From page 81...
... software industry any time soon. Moreover, though there is some evidence that some inventive activity by U.S.
From page 82...
... . One major challenge to offshoring software product development work will result from the difficulty of coordinating software development activity across a globally distributed team.
From page 83...
... Despite the considerable work that has been done in examining the challenges of software project management in a distributed environment, there has been heretofore relatively little systematic widespread empirical evidence on how distance from software suppliers impacts firm decisions to offshore software development. Arora and Forman (2007)
From page 84...
... This evidence, combined with that on the costs of distributed software development described earlier, suggests that proximity to users is an important determinant of inventive activity in software. The contrast with other products and industries in this volume is informative.
From page 85...
... Thus, as long as the United States remains the major market for software products, and the locus of the vast majority of lead users, it is unlikely to lose its technical leadership. SOME RECENT TRENDS AND PROJECTIONS FOR THE FUTURE Trends in Computer Science Education Continued success in any innovative industry like software requires a talented and highly educated workforce.
From page 86...
... Figure 14 also shows the number of doctoral degrees granted in mathematics and computer science in selected countries other than the United States. The number of doctoral degrees in computer science and mathematics has recently been increasing in Asian countries such as China, Korea, and Taiwan.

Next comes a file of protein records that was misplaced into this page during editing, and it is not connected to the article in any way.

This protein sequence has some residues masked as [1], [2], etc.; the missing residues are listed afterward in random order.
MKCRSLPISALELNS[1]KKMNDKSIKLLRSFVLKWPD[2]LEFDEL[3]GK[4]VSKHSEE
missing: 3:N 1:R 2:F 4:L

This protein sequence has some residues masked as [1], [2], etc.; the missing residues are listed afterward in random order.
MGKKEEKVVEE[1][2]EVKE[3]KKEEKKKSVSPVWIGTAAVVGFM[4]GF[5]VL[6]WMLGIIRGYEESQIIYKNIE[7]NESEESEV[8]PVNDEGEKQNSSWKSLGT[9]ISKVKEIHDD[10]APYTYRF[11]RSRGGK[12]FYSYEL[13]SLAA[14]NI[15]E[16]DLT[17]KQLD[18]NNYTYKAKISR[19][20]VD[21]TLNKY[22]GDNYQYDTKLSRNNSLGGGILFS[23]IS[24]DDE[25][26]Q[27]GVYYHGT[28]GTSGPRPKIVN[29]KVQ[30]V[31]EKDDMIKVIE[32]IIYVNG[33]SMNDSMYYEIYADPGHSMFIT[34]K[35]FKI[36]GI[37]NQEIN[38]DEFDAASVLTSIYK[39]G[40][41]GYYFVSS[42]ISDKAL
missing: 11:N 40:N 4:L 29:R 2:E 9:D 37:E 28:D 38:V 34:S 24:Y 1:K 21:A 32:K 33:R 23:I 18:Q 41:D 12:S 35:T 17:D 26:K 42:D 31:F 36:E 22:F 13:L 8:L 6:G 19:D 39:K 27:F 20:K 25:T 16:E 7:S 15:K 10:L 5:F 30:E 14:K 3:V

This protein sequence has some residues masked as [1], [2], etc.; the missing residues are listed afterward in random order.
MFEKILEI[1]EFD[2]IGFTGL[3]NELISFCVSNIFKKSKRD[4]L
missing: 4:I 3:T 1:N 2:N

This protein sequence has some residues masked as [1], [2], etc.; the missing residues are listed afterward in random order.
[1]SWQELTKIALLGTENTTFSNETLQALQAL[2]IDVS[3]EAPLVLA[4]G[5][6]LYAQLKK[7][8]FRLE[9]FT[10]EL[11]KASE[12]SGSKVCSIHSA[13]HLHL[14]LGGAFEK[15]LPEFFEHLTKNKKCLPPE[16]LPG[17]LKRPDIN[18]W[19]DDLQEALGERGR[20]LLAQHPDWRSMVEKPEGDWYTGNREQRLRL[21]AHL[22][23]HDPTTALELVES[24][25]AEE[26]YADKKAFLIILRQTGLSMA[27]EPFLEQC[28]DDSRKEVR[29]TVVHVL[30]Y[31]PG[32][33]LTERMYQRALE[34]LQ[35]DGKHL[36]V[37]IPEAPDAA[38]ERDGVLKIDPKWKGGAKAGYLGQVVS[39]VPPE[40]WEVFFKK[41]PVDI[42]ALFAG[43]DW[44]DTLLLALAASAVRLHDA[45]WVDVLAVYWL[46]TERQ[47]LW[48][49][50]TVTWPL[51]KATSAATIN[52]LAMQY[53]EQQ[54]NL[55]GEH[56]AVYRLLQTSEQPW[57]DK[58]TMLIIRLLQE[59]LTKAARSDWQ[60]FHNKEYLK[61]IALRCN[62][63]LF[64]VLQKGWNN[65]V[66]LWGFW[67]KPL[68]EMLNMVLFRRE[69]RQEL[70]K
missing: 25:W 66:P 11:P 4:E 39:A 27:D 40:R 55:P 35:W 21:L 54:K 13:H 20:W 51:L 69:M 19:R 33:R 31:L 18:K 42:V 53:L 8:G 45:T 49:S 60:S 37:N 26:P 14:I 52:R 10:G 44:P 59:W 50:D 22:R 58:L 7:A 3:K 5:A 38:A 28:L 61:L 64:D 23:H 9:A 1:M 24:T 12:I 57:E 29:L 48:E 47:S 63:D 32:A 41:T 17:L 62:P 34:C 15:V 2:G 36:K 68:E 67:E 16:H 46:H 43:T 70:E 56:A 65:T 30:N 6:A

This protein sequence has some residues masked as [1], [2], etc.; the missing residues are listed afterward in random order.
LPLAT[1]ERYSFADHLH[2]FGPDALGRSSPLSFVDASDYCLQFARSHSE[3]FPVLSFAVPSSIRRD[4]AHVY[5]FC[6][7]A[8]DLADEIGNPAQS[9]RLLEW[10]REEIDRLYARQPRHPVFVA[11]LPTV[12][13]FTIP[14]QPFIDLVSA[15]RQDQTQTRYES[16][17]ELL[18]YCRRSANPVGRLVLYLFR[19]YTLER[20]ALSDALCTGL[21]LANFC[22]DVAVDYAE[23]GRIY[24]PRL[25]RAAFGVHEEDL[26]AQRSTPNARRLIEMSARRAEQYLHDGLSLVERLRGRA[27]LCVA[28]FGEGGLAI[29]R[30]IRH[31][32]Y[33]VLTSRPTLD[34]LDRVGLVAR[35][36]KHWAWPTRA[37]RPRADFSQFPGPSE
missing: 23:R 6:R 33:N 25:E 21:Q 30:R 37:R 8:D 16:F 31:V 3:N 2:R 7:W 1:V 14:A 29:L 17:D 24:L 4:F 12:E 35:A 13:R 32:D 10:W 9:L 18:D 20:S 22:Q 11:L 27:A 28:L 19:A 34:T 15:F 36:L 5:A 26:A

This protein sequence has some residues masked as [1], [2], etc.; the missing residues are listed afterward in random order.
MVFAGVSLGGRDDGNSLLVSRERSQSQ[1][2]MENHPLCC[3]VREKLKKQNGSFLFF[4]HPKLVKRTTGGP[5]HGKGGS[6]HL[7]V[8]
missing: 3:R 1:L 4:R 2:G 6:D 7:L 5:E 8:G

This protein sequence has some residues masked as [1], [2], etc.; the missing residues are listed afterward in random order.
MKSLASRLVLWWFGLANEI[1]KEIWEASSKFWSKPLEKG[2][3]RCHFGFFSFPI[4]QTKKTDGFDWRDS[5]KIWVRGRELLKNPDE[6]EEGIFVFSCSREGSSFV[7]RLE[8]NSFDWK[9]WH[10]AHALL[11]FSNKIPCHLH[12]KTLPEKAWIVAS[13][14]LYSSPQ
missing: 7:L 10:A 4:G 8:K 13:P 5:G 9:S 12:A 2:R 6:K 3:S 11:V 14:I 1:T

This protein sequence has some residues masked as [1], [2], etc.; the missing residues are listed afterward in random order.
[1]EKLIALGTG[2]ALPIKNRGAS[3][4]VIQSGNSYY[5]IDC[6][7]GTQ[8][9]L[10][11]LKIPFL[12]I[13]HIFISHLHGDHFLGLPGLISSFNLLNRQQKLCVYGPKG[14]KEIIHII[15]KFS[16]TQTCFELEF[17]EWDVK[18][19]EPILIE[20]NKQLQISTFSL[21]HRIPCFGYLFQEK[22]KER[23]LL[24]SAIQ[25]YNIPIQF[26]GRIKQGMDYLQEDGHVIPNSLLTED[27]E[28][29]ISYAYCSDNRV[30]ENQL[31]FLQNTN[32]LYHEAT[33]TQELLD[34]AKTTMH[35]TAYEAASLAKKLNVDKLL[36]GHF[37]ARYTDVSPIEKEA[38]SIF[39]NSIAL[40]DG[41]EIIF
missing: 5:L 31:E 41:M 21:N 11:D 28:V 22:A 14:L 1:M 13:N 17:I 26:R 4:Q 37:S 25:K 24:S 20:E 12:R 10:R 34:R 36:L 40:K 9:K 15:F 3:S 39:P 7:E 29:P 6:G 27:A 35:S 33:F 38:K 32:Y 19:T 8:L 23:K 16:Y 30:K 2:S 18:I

From page 87...
... FIGURE 13  Newly declared computer science majors. SOURCE: Computing Research Association and Globalization and Offshoring of Software: A Report of the ACM Job Migration Task Force (2006)
From page 88...
... Figure 15 shows that the number of degrees awarded in engineering by India and the United States are roughly similar. Although the numbers of engineering graduates in China are much larger than that of either the United States or India, Gereffi and Wadhwa (2005)
From page 89...
... . Overall, the data show that the United States continues to maintain a lead in the production of computer science graduates at all levels.
From page 90...